Pipe Organ


Pipe Organ

The Æolian-Skinner pipe organ at St. Bart's is the largest in New York City and one of the great examples of the American Classic organ. It is also central to the liturgical and concert life of the church.

For more than 90 years, St. Bart's has been an important factor in American church music with a large professional choir, an active music program and one of the largest pipe organs to be found in an American church. Over several decades, the choir's repertoire grew to include many oratorios and other large works, and the organ was enlarged through successive rebuildings to become an exceptional instrument for choral accompaniment, for the leading of congregational singing and for the performance of a broad spectrum of organ literature. 

Excerpt from the New York City Organ Project, New York Chapter of the American Guild of Organists.

Original Design
The organ in the present building was originally built by the Ernest M. Skinner Company of Boston, Massachusetts in 1918 and incorporated many ranks from instruments in the previous church by George F. Hutchings of Boston and J. H. and C. S. Odell of New York. A precedent was laid for the design of the Skinner organ in the Hutchings instrument of 1893 and 1896. It had several divisions in the chancel and rear gallery and was played through electric action from a movable four-manual console in the chancel. Much acclaimed in its day, this double organ was played by the famous conductor Leopold Stokowski who came from England in 1905 to become organist and choirmaster of St. Bartholomew's. Several years earlier, on New Year's Day 1901, the famed organist Edwin Lemare made his American debut on this instrument.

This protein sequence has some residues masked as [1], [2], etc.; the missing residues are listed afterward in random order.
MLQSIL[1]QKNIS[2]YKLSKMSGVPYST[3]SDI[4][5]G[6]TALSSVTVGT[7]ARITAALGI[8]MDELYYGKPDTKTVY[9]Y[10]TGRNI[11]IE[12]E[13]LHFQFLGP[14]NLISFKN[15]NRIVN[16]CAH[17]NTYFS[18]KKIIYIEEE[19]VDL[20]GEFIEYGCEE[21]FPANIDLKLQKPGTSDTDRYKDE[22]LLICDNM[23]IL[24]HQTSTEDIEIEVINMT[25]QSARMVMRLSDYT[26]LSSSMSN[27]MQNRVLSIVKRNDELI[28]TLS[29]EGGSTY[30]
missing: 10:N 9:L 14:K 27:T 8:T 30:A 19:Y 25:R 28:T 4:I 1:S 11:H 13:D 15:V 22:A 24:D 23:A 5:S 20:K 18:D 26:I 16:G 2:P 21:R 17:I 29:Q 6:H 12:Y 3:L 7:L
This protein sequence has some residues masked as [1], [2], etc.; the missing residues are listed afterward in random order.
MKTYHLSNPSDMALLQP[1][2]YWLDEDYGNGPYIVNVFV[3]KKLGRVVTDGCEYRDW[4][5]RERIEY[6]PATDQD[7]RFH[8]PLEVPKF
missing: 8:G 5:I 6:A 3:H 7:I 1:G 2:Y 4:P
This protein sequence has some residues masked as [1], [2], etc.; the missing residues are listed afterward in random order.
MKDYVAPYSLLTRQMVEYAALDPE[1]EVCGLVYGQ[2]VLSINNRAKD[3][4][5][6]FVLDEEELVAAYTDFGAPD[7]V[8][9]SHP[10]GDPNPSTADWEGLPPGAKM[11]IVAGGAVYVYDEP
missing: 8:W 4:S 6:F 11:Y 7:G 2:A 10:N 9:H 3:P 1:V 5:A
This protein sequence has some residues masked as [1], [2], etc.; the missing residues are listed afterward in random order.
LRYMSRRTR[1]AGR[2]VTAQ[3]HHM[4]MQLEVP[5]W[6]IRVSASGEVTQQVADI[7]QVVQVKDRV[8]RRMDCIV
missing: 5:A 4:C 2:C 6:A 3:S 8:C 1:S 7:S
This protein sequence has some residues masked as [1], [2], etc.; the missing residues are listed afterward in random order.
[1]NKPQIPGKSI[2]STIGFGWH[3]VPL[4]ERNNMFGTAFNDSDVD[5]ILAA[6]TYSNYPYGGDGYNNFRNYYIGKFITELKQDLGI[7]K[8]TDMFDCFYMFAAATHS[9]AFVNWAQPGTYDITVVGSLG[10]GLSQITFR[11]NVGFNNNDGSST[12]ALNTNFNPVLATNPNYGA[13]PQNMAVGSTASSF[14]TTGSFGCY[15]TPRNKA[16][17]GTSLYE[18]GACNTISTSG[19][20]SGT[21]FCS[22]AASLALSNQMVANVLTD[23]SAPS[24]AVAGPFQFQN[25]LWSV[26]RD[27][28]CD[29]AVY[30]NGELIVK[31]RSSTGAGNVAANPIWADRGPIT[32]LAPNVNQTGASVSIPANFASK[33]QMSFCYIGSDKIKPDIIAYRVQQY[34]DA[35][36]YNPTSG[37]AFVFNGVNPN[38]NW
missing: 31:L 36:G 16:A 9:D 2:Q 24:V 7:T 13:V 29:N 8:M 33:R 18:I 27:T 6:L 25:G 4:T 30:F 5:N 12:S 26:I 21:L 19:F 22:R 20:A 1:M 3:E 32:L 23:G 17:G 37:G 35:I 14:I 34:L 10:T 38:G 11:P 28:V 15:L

The Skinner organ in the new Park Avenue church consisted of nine divisions with pipes placed in the chancel and west gallery. The mechanism was entirely new, and the chests were of the electro-pneumatic Pitman type, perfected by Skinner. All divisions played from a four-manual console in the chancel. It was one of the firm's most prestigious instruments at the time.

In 1927, the expansion of the organ began. The Solo division was revised and transferred to the chancel and tonal changes were made elsewhere in the instrument. A fifth manual was fitted to the console in preparation of the addition of the Celestial organ, completed in 1930. Located in the dome 110 feet above the crossing, this department contains manual and pedal divisions under expression. Ethereal celestes, colorful flutes, orchestral reeds, and brilliant trumpet stops on 15 and 25 inches of pressure are included in its scheme. The acoustically reflective dome imparts a distinctive quality to these voices.

The west gallery divisions were replaced by Æolian-Skinner in 1937. With the gathering interest of the time in the performances of baroque music, the new gallery Great, Swell, and Pedal (along with a six-stop Positiv, removed in 1953) were designed to provide proper resources for the playing of contrapuntal music. The specification and finishing of the new west gallery organ was under the direction of G. Donald Harrison, an ex- director of the Willis organbuilding firm in London who joined the Skinner Organ Company in 1927.